I noticed that when I read the Sunday paper (and the store sale flyers) or catalogs, that suddenly I would "need" something because it was on sale. I also noticed that when I got catalogs in the mail, I would also find that I "need something" and I had some un-necessary magazine subscriptions (free of course) that provided tons of articles about which celebrity was wearing, what the best hair and makeup products and new fashions, home decorating). The list of temptation was pretty much endless.
I know it sounds super-easy and probably all of you already do those things, but to tell you the truth, I didn't realize how much those sales pitches were influencing the money I spent, until I ended up with two of the same bedding sets that I didn't need.
My bank account and my peace of mind thank me for this, and I no longer envy or crave the products that I really do not need.
Thanks for listening to me. It was an epiphany for me. Now I'm enjoying ThriftyFun much more than those other sales pitches and glossy colorful advertisements (like buy more save more, hahaha).
By Bella Swan from Forks, WA
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At least it is for me! When I am thinking of buying something, I make myself stop long enough to consider the following questions:
I love looking through mail order catalogs. In the past I ended up with many items I didn't need because I would fill out that order form and send it in. Now, I fill out the order form with anything that takes my fancy.
No matter what MasterCard executives want you to believe, those scenarios presented in their television advertisements are not priceless; in fact, they're quite expensive. The ads ask an array of appraisal questions all ending with the same answer - priceless.
If I watch, really, really watch, I'll be able to pay off my credit card bills within a year. Sound familiar? It's a promise many of us make but few keep. No matter how much we try, we can't stop spending. It's a cycle that catches the best of us. In trying to save we end up spending.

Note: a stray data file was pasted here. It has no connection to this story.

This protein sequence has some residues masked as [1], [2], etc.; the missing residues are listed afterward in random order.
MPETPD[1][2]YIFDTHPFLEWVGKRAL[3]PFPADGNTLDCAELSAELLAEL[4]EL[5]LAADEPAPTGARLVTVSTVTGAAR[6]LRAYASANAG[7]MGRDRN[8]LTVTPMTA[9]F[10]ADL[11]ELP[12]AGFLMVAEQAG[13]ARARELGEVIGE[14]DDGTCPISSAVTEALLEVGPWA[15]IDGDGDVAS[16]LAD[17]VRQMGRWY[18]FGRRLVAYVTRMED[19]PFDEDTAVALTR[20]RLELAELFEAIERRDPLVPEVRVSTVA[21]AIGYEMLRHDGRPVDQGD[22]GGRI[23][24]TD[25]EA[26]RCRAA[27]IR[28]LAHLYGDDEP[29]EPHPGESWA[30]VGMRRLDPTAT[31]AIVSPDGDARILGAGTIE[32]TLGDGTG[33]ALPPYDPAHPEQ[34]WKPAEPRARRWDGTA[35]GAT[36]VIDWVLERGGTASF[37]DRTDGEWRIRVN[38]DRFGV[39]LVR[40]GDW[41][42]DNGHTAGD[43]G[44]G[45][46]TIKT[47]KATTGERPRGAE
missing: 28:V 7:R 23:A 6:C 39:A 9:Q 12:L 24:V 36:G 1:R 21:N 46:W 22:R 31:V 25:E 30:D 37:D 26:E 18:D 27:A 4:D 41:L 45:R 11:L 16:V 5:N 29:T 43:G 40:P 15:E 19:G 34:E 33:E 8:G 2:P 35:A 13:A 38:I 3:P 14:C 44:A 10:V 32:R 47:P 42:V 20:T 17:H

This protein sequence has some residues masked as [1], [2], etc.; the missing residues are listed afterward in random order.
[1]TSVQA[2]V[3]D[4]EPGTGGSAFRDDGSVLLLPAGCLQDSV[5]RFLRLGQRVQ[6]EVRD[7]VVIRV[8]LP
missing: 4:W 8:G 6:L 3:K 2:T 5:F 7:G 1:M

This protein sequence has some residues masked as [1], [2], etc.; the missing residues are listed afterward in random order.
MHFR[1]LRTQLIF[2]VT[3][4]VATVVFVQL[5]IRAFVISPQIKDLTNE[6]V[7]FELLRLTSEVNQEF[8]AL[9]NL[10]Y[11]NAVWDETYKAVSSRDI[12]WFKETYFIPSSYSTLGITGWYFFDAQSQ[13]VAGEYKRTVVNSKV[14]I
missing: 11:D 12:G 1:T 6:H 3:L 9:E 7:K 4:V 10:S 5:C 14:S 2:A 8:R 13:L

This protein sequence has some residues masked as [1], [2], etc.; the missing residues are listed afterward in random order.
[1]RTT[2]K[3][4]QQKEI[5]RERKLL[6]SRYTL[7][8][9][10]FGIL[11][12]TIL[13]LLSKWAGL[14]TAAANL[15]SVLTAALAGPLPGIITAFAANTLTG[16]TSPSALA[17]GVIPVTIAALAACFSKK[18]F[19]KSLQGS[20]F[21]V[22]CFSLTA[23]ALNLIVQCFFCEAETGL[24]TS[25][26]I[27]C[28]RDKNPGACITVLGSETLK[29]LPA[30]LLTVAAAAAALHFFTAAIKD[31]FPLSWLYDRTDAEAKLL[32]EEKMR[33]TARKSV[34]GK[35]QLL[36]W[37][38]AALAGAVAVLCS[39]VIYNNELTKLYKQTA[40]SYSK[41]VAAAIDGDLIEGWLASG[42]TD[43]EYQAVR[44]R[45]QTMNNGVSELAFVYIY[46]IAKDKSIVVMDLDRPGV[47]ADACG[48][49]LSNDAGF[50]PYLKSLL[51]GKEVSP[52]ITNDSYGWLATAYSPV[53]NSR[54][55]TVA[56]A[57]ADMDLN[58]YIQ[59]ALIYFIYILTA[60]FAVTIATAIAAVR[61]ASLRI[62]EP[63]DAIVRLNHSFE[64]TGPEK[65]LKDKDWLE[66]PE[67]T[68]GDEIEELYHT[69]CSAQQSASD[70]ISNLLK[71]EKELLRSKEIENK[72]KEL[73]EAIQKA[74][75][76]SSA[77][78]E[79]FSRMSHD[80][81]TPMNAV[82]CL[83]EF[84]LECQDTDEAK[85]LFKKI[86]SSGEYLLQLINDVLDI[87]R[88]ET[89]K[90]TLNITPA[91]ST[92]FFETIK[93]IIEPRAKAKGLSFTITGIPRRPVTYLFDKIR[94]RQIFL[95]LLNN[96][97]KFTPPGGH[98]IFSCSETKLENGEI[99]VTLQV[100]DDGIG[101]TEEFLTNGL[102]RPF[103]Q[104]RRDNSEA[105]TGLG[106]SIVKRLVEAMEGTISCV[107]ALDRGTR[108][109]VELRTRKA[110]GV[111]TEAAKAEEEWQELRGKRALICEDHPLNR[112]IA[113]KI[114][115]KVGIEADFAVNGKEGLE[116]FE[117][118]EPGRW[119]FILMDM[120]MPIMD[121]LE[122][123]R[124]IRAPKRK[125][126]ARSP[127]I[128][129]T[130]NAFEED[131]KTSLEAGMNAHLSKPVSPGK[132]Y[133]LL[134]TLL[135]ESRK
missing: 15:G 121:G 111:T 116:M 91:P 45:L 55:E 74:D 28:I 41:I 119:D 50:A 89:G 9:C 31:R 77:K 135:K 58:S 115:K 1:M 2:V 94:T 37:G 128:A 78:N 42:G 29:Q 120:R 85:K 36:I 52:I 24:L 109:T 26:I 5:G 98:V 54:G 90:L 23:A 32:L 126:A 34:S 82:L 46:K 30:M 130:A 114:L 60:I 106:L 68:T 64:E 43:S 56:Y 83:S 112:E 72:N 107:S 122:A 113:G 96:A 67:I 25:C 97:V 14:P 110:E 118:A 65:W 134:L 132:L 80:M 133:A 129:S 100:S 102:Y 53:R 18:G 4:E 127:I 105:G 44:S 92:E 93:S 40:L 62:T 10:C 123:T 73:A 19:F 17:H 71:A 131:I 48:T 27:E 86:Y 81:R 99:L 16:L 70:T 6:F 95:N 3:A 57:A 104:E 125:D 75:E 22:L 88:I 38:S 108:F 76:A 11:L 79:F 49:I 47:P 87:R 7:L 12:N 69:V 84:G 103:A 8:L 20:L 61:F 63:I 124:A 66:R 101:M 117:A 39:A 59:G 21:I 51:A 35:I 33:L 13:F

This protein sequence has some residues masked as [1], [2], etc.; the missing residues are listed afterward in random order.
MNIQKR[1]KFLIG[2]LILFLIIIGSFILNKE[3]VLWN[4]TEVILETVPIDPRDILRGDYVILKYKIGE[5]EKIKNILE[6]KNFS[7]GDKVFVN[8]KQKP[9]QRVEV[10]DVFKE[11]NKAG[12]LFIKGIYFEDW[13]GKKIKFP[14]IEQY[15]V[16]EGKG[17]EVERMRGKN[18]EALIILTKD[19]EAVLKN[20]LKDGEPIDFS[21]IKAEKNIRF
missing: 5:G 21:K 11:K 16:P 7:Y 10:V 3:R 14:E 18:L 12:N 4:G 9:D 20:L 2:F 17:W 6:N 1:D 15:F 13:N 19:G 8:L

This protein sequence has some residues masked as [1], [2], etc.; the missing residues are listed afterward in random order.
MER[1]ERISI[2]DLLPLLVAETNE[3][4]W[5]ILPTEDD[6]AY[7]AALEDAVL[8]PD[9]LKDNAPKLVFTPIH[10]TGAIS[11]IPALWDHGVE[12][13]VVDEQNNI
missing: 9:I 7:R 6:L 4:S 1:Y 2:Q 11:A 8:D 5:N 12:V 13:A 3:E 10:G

It seems really simple but some people still go over their spending limit when they shop and have to put stuff back at the checkout. I hate to do that, so what my husband and I do now is we set a limit and I put that limit into the calculator when we get to the store.
When I receive catalogs or those thick fliers in the mail, I go through them and turn down the page for anything I "think" I want. Then I put it aside for about 1 week. At that point, I look at those items again.
Set a daily allowance on spending, once it's gone don't go to the ATM or bank for more money. Keep track of your expenditures. Weigh them to see if you want to keep on the way you are or if there's something that you'd like to quit buying.
One of the most effective methods of plugging those leaks in the budget and buying impulsively is to stay out of the stores and malls. It was hard at first but now it is much easier. I noticed the difference in my budget immediately.
When neighbors and friends come around trying to sell items, if it's not something that you're going to be able to use or give as a gift, don't feel like you have to buy from them. Learn to say "no" to frivolous spending.
Don't buy things just because they are on sale! Only buy things you use and then wait until they are on sale, and use coupons!
This page is about avoiding shopping impulsively. Making sure you really need and can afford what you buy is important.